The policy should highlight the importance of energy baselining in facilitating future infrastructure design and guiding new investments in power generation. As policymakers encourage private sector participation in the energy sector, clarity on current and projected energy needs will be crucial for ensuring that new ventures contribute positively to the country’s energy landscape.

The policy should also acknowledge the critical role of energy efficiency in reinforcing other key pillars of the energy strategy, such as access, sustainability, and security. By prioritising efficiency, the country can better manage unexpected surges in demand, leveraging savings in one area to address shortfalls in another. There should also be a shift in perspective from cost control to a more holistic view of energy management, where every unit of saved energy enhances the system's overall resilience and sustainability.

However, achieving this level of efficiency is not without its constraints.

The policy should point to the need for comprehensive assessments of energy use, particularly in sectors that may have been overlooked, such as small-scale industries. While individually, these businesses may consume low energy, collectively, they represent a considerable portion of the national energy footprint. The policy thus should call for these industries to adhere to international standards like ISO 50001, which emphasises continuous improvement in energy performance through systematic processes and documentation.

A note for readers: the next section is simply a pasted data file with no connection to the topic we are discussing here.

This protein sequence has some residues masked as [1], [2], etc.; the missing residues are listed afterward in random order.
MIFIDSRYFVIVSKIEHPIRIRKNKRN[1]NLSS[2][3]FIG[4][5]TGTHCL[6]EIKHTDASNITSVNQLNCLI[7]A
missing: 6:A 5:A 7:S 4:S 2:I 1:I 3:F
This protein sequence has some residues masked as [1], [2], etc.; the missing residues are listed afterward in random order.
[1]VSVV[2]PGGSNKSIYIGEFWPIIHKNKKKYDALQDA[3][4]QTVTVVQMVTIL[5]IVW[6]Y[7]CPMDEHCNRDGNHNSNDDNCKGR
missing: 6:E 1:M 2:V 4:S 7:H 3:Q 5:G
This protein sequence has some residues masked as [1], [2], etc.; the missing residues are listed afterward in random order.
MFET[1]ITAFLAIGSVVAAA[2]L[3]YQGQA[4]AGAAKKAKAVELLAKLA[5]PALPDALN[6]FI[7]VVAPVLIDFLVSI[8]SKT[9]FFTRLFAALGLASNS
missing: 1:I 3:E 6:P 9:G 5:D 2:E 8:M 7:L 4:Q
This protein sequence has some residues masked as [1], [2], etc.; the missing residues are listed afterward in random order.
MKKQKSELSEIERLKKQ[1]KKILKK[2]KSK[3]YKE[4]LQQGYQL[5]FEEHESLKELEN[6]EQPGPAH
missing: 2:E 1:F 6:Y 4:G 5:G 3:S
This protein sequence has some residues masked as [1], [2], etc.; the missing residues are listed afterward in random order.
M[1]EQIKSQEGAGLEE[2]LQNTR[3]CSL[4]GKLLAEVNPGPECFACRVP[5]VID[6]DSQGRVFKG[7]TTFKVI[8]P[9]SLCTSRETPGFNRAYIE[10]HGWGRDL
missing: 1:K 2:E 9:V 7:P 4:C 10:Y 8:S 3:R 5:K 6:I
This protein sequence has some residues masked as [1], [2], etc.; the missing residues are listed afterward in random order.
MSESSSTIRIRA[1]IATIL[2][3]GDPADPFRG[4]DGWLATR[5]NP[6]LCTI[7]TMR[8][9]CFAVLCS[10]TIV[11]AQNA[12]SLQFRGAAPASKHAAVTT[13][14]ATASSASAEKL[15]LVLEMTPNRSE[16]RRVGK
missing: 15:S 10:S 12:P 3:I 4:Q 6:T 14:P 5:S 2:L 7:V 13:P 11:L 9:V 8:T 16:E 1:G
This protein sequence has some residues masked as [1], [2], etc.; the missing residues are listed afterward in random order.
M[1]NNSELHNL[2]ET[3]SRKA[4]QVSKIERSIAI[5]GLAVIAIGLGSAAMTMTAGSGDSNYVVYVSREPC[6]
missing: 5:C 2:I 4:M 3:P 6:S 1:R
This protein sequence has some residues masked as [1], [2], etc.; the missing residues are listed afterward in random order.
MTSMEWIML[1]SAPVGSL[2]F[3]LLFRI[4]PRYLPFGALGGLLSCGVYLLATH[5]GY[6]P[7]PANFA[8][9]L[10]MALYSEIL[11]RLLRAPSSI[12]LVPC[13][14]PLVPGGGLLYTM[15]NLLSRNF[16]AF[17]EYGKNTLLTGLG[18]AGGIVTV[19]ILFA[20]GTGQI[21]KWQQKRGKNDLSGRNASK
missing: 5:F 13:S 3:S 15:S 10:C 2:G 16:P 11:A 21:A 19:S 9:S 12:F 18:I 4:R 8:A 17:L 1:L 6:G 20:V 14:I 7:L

In addition to industrial efficiency, the revised energy policy should strongly emphasise developing and enforcing energy codes for residential and commercial buildings. These codes, must also be tailored to the local context and appliance usage patterns, ensure that new construction projects, whether public-led or private, incorporate energy-saving designs from the outset. Such proactive measures can lead to substantial savings in lighting, heating, and air conditioning costs, further contributing to the energy efficiency goals.

The revised energy policy must be a blueprint for transforming the energy sector. It should also recognise the intertwined challenges of meeting growing energy demands, ensuring environmental sustainability, and fostering economic development. By setting a clear path towards energy efficiency, the policy yet to be approved, must aspire to address the pressing issues of supply and demand. It can lay the groundwork for a more resilient and sustainable energy future.

However, the success of this endeavour will depend on the collective efforts of all stakeholders. Policymakers and industry leaders must share the commitment to energy efficiency and sustainability with individual consumers to achieve their vision of an energy-secure and environmentally responsible future.



PUBLISHED ON Apr 06,2024 [ VOL 25 , NO 1249]



Yemanebrhan Kiros (yomemech@gmail.com), manager at Yomener Energy Auditing & Engineering Plc.